For quite sometime Facebook has been mulling over the idea of implementing a paywall on its site. And that idea could become a reality as early as October, according to Campbell Brown who heads up the social network’s new partnerships business.
“One of the things we heard in our initial meetings from many newspapers and digital publishers is that ‘we want a subscription product — we want to be able to see a paywall in Facebook,’” Brown revealed at the Digital Publishing Innovation Summit. “And that is something we’re doing now. We are launching a subscription product.”
Facebook’s current plan is to work with a small number of publishers to introduce a system that would limit free viewing to 10 articles per month, as Digiday recently reported. After viewing 10 articles from the media company, a user would have the option to sign up for a subscription to that publication. Despite the fact that many publishers who operate a paywall allow varying numbers of free articles for visitors, a source to Facebook told Techcrunch that the number would be the same across all partners to ensure consistency for users.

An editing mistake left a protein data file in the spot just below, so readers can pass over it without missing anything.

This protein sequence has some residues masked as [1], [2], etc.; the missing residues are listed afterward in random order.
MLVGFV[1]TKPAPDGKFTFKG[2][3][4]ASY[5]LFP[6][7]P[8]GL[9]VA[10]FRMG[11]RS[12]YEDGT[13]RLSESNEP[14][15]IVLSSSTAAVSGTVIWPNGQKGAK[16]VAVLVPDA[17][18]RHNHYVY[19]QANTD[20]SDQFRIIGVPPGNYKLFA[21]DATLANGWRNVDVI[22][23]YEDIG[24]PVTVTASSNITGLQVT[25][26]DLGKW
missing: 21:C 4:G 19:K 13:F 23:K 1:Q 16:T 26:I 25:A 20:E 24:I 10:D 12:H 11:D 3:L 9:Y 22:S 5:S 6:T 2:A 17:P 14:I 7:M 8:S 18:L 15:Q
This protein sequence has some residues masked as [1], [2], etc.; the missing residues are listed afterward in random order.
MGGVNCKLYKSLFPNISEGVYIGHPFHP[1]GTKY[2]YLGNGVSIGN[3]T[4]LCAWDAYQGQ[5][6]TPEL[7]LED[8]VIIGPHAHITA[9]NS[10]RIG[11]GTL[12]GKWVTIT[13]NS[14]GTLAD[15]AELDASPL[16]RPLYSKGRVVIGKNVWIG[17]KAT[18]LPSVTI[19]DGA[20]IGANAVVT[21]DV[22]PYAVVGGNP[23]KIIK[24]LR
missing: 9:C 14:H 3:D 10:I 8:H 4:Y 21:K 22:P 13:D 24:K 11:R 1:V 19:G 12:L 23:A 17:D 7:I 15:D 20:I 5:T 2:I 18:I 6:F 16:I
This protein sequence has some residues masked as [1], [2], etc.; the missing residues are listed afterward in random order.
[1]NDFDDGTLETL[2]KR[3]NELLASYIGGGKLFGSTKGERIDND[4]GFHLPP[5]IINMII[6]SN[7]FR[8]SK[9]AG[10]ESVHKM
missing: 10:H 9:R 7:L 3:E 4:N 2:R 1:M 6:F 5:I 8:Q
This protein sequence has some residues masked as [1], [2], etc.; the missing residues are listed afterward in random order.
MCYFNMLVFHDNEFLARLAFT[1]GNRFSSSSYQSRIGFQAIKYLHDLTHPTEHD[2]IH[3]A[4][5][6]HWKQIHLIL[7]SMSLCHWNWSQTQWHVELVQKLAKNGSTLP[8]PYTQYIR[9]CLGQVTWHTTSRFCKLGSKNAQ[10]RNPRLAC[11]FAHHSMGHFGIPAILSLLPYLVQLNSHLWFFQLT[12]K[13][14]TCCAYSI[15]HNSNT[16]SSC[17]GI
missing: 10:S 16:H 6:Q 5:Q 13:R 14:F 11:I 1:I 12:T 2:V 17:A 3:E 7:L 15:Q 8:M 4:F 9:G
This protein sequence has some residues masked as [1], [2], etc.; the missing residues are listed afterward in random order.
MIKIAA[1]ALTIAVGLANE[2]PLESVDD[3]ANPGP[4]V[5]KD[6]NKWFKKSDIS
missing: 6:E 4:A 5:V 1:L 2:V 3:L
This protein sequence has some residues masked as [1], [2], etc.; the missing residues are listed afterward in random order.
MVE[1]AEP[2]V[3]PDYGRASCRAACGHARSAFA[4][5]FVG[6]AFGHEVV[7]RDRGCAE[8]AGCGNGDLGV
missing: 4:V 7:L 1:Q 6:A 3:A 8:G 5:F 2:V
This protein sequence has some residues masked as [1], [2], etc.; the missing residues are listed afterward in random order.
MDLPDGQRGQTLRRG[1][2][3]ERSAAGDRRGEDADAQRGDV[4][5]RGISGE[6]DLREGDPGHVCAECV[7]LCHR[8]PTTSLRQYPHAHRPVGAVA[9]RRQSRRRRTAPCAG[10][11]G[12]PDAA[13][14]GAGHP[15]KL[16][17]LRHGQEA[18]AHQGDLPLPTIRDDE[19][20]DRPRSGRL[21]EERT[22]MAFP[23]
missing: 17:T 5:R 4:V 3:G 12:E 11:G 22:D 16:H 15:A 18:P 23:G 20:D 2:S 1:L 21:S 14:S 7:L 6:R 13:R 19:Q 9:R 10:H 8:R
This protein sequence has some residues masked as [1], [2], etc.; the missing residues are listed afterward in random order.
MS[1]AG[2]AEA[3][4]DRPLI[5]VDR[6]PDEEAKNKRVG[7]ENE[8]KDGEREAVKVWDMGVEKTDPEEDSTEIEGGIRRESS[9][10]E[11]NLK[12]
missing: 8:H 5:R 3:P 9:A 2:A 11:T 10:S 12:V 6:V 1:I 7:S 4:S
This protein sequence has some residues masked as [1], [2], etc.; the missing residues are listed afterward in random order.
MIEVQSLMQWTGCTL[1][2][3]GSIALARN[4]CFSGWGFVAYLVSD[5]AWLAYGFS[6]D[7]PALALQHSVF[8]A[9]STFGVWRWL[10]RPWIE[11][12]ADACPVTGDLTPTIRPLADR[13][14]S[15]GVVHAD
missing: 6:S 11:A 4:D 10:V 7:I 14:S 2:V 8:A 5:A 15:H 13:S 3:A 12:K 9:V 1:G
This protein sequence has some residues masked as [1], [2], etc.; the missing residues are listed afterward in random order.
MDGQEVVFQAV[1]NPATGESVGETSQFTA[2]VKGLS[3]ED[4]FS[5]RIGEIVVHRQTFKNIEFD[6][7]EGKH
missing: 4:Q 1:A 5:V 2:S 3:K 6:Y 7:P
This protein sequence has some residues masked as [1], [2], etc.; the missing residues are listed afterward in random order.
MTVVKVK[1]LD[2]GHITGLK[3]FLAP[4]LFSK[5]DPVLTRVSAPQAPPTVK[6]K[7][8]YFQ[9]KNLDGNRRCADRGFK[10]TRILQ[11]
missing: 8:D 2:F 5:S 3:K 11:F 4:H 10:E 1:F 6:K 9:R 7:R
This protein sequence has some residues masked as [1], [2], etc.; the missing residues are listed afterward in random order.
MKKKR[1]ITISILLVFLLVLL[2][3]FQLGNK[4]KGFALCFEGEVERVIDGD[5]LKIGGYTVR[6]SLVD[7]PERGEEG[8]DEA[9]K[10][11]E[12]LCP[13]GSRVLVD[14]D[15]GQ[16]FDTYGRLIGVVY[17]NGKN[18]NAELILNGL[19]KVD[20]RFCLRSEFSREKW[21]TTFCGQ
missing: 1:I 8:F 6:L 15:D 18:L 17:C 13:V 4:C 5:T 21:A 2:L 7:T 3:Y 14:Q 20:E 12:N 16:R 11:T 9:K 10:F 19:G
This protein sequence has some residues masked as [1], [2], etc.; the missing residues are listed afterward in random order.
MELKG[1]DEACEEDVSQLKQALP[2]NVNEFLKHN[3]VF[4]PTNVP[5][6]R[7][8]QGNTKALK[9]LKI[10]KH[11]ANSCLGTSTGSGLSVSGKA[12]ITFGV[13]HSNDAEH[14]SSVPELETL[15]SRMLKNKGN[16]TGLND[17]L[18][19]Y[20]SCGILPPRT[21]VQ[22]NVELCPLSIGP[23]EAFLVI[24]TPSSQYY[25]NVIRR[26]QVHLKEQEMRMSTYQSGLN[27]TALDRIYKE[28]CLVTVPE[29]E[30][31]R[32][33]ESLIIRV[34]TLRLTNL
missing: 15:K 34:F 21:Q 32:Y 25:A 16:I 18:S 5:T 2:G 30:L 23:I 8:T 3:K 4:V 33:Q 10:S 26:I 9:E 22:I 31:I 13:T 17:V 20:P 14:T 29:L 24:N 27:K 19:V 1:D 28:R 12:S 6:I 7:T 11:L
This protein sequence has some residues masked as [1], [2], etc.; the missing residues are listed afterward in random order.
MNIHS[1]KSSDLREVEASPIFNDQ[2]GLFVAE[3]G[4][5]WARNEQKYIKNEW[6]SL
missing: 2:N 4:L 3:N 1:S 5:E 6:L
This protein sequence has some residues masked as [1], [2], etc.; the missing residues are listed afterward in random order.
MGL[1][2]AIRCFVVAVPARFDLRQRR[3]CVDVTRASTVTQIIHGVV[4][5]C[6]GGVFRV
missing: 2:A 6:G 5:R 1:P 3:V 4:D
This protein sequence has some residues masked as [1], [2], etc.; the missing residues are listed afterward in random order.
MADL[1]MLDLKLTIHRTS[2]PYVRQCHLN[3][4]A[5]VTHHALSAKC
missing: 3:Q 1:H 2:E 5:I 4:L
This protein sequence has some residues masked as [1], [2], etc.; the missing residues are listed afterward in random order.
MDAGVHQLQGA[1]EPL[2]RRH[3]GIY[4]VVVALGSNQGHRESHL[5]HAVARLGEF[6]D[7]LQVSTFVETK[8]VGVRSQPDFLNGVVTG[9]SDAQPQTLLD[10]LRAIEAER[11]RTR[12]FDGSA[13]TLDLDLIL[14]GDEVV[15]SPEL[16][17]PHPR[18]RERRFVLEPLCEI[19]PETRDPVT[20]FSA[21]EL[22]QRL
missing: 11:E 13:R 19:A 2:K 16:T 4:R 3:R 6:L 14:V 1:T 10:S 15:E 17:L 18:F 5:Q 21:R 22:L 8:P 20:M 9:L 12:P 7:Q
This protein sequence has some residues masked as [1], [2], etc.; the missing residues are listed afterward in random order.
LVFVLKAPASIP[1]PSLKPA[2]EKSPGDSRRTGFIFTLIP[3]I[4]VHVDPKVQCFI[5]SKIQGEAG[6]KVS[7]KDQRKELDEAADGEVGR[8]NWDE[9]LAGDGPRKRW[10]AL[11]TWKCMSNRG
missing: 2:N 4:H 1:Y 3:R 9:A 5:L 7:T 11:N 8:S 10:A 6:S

According to Digiday, publishers will have access to all subscriber data, which is essential to understanding their audience better. Additionally, a proposal to let people buy bundles of publications from different companies is now off the table. Publishers also are expected to have full control over pricing.
It‘s still unclear how payment will be taken for subscribers that sign-up via the Facebook paywall. The social network is considering bypassing Google Play and Apple’s App Store to avoid the 30 percent cut that each operator takes from digital payments, according to Digiday.
The social media giant remains in talks with potential partners including The New York Times, Tronc, Hearst, The Economist, Germany’s Bild and the U.K.’s Telegraph.
“We’ve been briefed and are continuing to evaluate if we’re going to participate,” a senior executive at The New York Times told Digiday. “So far, we don’t see any great upside.”